Lake Martin Internet, Inc. is proud to provide powerful mail filtering abilities to our users.   This document will help you use these features.  Mail filtering is the ability to process email based on a number of criteria.  You can send email to separate folders for review, automatically send an email in response to one received, automatically forward a received email, or simply reject the email with an error sent to the sender.  Because these features are very flexible, this document is fairly lengthy, but is divided into sections for easy reference.

Enable Mail Filtering

The mail filtering features are optional and need to be turned on so that you can take advantage of them.  To have spam filtering activated on your account, contact the office to make your request or send an email to jamie@lakemartin.net to request in writing.  If you have been a Lake Martin customer before December 2006, Spam filtering is enabled on your account already. 

 

Setting up a Typical SPAM Filter

Now that you have the mail filter enabled, you can setup rules to sort, delete, or forward the mail.  First, you need to log in to the web mail.  To do this, go to http://mail.lakemartin.net and enter your email address and password in the blanks provided and hit the Login button.  At the top of the page, you will see a link called “Edit Mail Filters”. Click this link to take you to the page where you can begin entering new rules.  The most typical rule is going to be to delete or move spam.  Here is an example of how to setup a rule to automatically delete spam:
First, give your rule a name. Let’s use “spam rule” for now.  Put “spam rule” in the blank labeled Rule Name.  Next, we need to give the filter a condition to match to.  Our email system puts *****SPAM***** on the subject line of messages that it thinks are spam.  To automatically delete those messages, put a dot next to Header. Then, in the blank next to Header, put the word Subject.  This indicates that we are working with the Subject line of the message.  Leave “Starts with” in the pull down menu, and in the blank next to it put *****SPAM*****.  This tells the system that we want to work with messages that have *****SPAM***** on the subject line.  In the next section, put a dot next to Save in: and in the pull down box, choose Trash. At the bottom of the screen, hit the Submit button, and then, click the “Save all changes” button toward the top of the screen.  This “Save all changes” button only has to be hit once after you have finished all of your rules, but in this case, we are going to stop with this single rule.  The items placed in Trash will stay there for 30 days by default, so you can periodically check the web interface’s Trash folder for false positives if you wish.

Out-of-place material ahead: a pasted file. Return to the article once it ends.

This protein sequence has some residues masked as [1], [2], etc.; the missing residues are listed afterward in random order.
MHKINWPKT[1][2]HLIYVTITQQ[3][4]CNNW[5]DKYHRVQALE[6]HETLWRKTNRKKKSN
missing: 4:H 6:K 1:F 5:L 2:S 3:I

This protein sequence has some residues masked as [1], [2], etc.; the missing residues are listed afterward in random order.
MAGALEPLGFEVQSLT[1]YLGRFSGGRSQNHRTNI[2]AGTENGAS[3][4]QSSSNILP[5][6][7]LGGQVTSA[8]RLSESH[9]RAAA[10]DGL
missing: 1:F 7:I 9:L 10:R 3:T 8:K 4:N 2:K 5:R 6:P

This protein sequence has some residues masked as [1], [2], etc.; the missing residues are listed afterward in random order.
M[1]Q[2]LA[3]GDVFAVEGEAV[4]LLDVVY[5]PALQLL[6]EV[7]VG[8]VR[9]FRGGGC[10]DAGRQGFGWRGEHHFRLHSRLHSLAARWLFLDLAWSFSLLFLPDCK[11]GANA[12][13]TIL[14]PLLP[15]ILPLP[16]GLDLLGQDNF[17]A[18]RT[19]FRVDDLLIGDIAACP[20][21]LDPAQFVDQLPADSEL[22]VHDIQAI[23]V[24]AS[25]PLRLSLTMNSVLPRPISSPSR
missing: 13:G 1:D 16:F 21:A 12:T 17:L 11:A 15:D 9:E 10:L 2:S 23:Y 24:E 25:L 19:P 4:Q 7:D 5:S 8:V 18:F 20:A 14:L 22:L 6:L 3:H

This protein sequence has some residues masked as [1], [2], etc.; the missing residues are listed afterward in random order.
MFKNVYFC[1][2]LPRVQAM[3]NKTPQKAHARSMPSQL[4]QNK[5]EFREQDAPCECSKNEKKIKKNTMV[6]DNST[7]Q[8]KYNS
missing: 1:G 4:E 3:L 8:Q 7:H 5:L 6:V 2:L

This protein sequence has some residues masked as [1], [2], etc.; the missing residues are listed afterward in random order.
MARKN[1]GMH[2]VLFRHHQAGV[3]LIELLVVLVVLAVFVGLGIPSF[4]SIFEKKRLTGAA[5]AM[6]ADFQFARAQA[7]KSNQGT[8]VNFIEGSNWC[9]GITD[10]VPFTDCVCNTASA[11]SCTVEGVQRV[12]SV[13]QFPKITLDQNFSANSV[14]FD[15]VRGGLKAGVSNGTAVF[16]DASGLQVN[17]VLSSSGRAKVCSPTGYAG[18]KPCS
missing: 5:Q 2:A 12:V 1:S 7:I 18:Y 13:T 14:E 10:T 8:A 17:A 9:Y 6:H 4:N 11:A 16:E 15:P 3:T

Dealing with False Positives

No system is perfect for detecting spam, and ours is no different.  Occasionally, we have what is called a “false positive”.  A false positive happens when the system thinks an email is spam and marks it as such, but it is actually NOT spam.  Because our system is so aggressive at trying to catch all spam, this is not unusual.  It usually happens if the sender is using an ISP that condones spam or if they use fancy backgrounds or graphics in their emails.  If you have a person that sends to you regularly and it is getting tagged as spam, you can put in a new rule that will cause the system to NOT delete that user’s email.  First, go to the mail filtering section of the web-mail as above.  Then, create a name for the rule (for example, exception1). Then, make sure there is a dot next to “Header”, and in the pull down box it has “contains”.  In the blank next to the pull down box, put the address of the person that is getting tagged incorrectly.  In the next section, put a dot next to “Save In” and make sure that “Inbox” is in the pull down menu.  Hit the Submit.  Now, at the top of the screen, click on “exception1” (or whatever you named the rule) and click the Up button to bring it to the top.  When it is at the top, click the “Save all changes” button.  Rules are evaluated from top to bottom, so we want to make sure that it gets delivered to the INBOX before it gets deleted.  Since we did not check the “Continue Filtering” box, once the system matches a rule it will stop trying to match other rules.  If you have a rule called SPAM already, move it to the bottom of the list and make sure the false positive rule you entered has a check in the box "continue filtering".  You must do this for each false positive rule you create and ensure the SPAM rule is at the bottom.  The SPAM rule should not have a "continue" filtering option enabled.

Remember - if you have questions, call the office:  256-825-7031